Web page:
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"A Small Circus" review


The Irish Times - Saturday, March 3, 2012

A small world in rag order



FICTION: A Small Circus , By Hans Fallada, translated by Michael Hofmann, Penguin Classics, 572pp. £20

MAYHEM RULES WHEN opportunists arrive in a provincial German town where the farmers are already disgruntled about rising taxes. The troublemakers seize on the local resentment to make problems for the already creaking national government, while just about everyone has personal reasons for lashing out. The result is chaotic and wildly funny.

The strange and wonderful German writer Hans Fallada, born Rudolf Ditzen, author of Alone in Berlin (1947, English translation 2009), witnessed, on August 1st, 1929, what was to become a famous protest launched by the farmers of Neumünster, in Schleswig-Holstein. When the facts were filtered through his daring, unruly imagination, the result was this vast, blackly funny second novel, first published in 1931, which resounds with the influence of his beloved literary mentor, Charles Dickens. Almost entirely dialogue-driven, the narrative reads as if written for the big screen: the story is convincing, the characters are larger than life and the pace is frenetic, so fast-moving that it is possible to overlook the fact that this heaving novel is almost 600 pages long.

But Fallada, a natural, if manic, storyteller whose head seemed to burst with tales intent on being told, wrote fast, churning out big books in a matter of weeks. His subject was struggling humanity, usually the poor, the desperate and, certainly in this novel, the less than heroic.

Small-town life, with its meanness and gossip, its claustrophobia and lack of privacy, provides the backdrop for an event sparked by a spiteful gesture. Everything is handled with immense comic panache.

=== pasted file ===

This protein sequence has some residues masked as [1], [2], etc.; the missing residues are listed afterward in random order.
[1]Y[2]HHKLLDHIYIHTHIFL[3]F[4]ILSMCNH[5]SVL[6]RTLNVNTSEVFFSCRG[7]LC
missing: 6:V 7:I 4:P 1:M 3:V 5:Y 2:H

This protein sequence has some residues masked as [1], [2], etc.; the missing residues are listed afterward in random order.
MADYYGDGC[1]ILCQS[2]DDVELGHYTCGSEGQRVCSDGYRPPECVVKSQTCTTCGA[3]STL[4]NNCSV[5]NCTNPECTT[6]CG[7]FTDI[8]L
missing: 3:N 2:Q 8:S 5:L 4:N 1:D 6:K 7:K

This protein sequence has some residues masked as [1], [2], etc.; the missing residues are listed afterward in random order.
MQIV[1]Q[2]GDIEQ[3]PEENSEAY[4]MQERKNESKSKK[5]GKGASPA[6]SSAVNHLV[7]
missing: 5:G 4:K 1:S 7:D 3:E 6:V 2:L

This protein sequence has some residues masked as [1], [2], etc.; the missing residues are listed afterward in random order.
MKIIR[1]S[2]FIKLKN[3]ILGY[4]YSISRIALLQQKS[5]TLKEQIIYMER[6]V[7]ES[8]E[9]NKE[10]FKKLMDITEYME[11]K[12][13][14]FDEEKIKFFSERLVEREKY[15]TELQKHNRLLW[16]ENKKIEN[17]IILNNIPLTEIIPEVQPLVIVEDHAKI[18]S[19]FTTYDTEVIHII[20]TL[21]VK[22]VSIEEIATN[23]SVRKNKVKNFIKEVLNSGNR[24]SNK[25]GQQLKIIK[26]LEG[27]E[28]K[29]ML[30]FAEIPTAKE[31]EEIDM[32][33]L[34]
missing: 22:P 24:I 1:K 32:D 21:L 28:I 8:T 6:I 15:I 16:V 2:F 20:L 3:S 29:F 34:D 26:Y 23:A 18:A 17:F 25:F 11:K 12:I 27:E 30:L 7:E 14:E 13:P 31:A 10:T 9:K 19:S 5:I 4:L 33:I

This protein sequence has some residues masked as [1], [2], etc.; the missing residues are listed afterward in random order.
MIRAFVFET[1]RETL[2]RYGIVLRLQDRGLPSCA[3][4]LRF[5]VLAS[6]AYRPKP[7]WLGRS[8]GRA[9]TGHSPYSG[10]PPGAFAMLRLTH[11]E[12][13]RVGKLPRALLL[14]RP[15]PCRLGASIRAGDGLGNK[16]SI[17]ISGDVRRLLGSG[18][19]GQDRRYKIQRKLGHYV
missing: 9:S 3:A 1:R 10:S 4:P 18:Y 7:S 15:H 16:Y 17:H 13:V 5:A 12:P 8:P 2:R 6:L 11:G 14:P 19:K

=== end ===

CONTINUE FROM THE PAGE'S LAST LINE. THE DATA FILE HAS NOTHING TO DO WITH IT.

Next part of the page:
It all begins in a lowly newspaper office, where a failing publication with a miserable circulation is more dependent than ever on its advertising. No one believes in the paper, and Max Tredup, the miserable advertising manager and wannabe writer, has again failed to cajole any revenue from political advertisers.

Tredup’s cynical colleagues, classic hardbitten hacks brilliantly represented by Hermann Stuff, editor and all-round correspondent, prefer to blame Tredup, largely because he is despicable and ambitious.

The owner of the rag is a would-be inventor, uninterested in the ongoing woes of his wife, who is openly drinking herself to death as her way of mourning her dead son.

Fallada immediately establishes a squalid setting. Everyone is beaten, bitter and disillusioned, all except the self-satisfied mayor, Gareis, who believes life can be adjusted to maintain some semblance of order. If the farmers – invariably referred to as the peasants – are being squeezed, so what? They live outside the town.

When Tredup complains that even a visiting circus refuses to place an ad, as the paper is known to be ineffectual, revenge is easy. Stuff writes a damning review of a performance he didn’t see. No prizes for guessing that not only is the newspaper poor but also that it operates without honour. Journalism does not fare well in the narrative; nor does the law.